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Volume 3, Number 1
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Brush Receives Mathias Medal

Grace Brush, a scientist well known for her work on the pre-Colonial ecology of the Chesapeake Bay, has won the prestigious Mathias Medal in recognition of scientific excellence. William R. Brody, President of the Johns Hopkins University, presented the award to Brush on May 6, 2004 at a well-attended ceremony in Washington, D.C.

Grace Brush with medal - Will Kirk, JHU

Named for former Maryland Senator Charles "Mac" Mathias - who is widely credited with launching a federal-state partnership to restore the Bay - the Mathias Medal recognizes scientists whose work has had a significant impact on policies affecting the Chesapeake. Awarded by the Sea Grant programs of Maryland and Virginia and the Chesapeake Research Consortium, the Medal has been given only four times since its creation in 1990.

A professor in the Whiting School of Engineering, Department of Geography and Environmental Engineering at the Johns Hopkins University, Brush is the first paleoecologist to win the award. She is also the first woman.

Brush pioneered studies that use the presence of plant pollen, microscopic organisms and other substances in Bay sediments to track changes in the estuary and in the watershed that surrounds it. Her studies have provided the basis for much of our understanding of how and when the forests surrounding the Bay were first cleared, and how resultant shifts in sediment loads and water chemistry changed the Bay and its ecosystem.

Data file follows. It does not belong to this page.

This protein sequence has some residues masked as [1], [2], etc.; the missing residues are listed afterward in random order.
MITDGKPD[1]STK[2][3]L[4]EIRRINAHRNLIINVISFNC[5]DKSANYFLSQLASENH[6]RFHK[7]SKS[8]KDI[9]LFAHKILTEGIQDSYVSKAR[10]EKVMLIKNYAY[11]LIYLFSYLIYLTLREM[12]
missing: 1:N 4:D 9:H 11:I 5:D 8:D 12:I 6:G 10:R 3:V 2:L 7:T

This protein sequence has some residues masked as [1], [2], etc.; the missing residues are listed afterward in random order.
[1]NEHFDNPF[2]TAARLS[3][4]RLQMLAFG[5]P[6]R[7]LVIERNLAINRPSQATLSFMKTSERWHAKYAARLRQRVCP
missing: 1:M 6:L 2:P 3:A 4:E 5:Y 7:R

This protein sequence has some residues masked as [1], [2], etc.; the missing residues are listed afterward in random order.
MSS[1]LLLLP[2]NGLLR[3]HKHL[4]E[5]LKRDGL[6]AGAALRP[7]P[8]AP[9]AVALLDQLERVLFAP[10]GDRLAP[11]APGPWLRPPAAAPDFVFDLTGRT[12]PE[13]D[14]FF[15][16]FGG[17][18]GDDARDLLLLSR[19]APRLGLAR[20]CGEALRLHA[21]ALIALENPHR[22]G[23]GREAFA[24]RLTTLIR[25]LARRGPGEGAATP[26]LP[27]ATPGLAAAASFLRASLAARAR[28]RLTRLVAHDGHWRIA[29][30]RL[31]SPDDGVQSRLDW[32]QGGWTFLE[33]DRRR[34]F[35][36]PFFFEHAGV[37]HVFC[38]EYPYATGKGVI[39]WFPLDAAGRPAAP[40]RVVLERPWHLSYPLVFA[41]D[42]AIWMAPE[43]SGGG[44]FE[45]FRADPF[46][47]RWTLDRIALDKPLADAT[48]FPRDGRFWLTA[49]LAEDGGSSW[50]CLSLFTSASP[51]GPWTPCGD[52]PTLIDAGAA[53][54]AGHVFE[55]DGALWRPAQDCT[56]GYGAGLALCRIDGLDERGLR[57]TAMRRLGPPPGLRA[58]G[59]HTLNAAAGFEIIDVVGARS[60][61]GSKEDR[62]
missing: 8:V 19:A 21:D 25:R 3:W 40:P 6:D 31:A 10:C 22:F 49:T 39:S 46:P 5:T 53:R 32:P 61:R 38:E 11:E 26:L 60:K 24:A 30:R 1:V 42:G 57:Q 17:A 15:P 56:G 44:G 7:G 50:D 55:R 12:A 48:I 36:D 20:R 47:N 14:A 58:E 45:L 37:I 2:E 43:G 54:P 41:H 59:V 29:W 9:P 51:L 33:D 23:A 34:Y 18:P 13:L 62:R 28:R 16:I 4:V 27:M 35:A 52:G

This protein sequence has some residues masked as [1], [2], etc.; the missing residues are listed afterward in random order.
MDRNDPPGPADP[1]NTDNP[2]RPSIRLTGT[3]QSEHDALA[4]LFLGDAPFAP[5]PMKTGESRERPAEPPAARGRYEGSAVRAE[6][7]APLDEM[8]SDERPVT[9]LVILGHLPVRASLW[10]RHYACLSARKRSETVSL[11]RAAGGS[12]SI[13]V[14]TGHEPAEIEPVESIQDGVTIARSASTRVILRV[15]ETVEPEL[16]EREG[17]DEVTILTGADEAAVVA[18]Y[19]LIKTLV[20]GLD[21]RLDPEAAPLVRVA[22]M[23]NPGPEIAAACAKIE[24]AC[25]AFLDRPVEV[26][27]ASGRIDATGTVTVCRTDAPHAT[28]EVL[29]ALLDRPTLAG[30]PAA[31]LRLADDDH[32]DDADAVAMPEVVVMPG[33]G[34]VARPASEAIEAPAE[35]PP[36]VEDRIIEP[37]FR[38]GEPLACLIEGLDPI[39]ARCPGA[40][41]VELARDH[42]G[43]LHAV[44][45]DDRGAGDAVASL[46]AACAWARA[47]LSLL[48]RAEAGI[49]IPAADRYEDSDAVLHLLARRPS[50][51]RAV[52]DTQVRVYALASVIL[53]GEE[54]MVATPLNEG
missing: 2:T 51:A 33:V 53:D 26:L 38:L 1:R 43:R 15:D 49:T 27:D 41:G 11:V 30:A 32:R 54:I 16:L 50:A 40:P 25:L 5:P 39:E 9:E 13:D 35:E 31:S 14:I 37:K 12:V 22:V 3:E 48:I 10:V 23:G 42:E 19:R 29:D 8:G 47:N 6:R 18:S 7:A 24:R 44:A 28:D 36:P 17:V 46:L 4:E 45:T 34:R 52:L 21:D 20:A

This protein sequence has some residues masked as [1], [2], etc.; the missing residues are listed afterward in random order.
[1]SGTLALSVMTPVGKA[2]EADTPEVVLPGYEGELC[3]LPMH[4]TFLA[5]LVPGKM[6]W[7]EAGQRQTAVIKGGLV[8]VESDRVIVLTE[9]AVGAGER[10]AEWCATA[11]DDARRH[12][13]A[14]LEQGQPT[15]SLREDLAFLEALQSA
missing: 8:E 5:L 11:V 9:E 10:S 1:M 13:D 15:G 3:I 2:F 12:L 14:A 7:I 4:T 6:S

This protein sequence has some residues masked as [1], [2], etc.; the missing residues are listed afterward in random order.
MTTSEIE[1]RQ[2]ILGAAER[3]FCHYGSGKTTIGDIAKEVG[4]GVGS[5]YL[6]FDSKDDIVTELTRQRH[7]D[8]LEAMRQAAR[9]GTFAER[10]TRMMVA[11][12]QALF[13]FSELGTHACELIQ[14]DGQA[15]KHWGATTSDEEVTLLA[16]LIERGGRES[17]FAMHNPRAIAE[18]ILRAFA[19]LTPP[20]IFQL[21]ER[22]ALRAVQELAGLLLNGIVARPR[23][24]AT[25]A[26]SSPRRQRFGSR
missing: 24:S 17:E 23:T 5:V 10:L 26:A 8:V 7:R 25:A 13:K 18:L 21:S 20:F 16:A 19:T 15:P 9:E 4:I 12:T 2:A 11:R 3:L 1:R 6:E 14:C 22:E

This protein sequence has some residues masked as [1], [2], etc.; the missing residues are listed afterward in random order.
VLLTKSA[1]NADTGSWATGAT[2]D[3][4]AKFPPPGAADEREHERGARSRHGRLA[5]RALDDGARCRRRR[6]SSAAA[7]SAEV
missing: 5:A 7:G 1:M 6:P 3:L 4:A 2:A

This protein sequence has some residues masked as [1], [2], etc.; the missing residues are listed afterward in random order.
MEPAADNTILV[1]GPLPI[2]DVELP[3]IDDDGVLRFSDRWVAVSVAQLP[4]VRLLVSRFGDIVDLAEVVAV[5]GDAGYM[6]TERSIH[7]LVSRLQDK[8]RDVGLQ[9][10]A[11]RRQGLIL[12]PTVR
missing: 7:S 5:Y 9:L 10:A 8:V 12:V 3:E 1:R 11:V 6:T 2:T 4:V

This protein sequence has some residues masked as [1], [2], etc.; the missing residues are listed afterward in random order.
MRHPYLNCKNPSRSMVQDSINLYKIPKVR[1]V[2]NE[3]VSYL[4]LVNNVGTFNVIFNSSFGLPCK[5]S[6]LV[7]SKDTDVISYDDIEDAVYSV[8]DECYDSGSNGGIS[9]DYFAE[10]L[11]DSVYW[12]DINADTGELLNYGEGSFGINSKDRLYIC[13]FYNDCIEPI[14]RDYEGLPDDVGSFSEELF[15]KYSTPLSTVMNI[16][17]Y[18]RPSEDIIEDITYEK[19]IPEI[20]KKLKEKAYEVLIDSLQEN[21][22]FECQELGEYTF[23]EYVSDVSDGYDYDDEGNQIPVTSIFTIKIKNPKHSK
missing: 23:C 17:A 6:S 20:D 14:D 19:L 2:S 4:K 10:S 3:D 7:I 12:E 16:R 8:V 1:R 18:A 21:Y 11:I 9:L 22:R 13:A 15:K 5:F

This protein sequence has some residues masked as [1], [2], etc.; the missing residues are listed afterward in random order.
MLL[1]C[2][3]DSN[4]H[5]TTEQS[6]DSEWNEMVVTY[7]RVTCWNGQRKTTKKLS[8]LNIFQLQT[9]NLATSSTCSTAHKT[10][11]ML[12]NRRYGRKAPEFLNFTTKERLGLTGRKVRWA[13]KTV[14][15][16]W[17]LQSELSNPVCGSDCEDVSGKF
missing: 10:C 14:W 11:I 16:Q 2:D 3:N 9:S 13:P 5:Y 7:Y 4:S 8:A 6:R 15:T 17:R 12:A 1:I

"When policymakers attempt to compare the Bay of the past with the Bay of the future," says Maryland Sea Grant director, Jonathan G. Kramer, "they turn to the work of Grace Brush." Kramer calls her work "pivotal," because it has detailed the story of the Bay's response to human settlement, beginning with the clearing of the region's forests and continuing right up to the impacts of sewage treatment plants.

"Grace Brush has been extremely helpful in identifying the impacts of land use changes on the Bay," says Ann Swanson, Executive Director of the Chesapeake Bay Commission. "Her work is very concrete. It's added to the quiver of facts you need to hit the target [of nutrient reduction]."

"There are many scientists working on the Bay, but only a few who really influence you," says Swanson. "Grace Brush is one of those few."

Ted Poehler, Vice Provost for Research at the Johns Hopkins University, calls Brush a "cornerstone" of her department. "Grace has a long and impressive history at Hopkins," he says. "She helped others and helped to bring stability to that program and to [the study of] the Chesapeake Bay." Poehler points out that Grace has set an important example for women in science. "Back in 1956, when she got her doctorate, the number of women in engineering fields was quite small. The women who did enter the sciences were more likely to enter biology or chemistry." Researchers like Brush were really "pioneers," he says. "It was pretty lonely."

Adds Poehler, "We need more role models like Grace."

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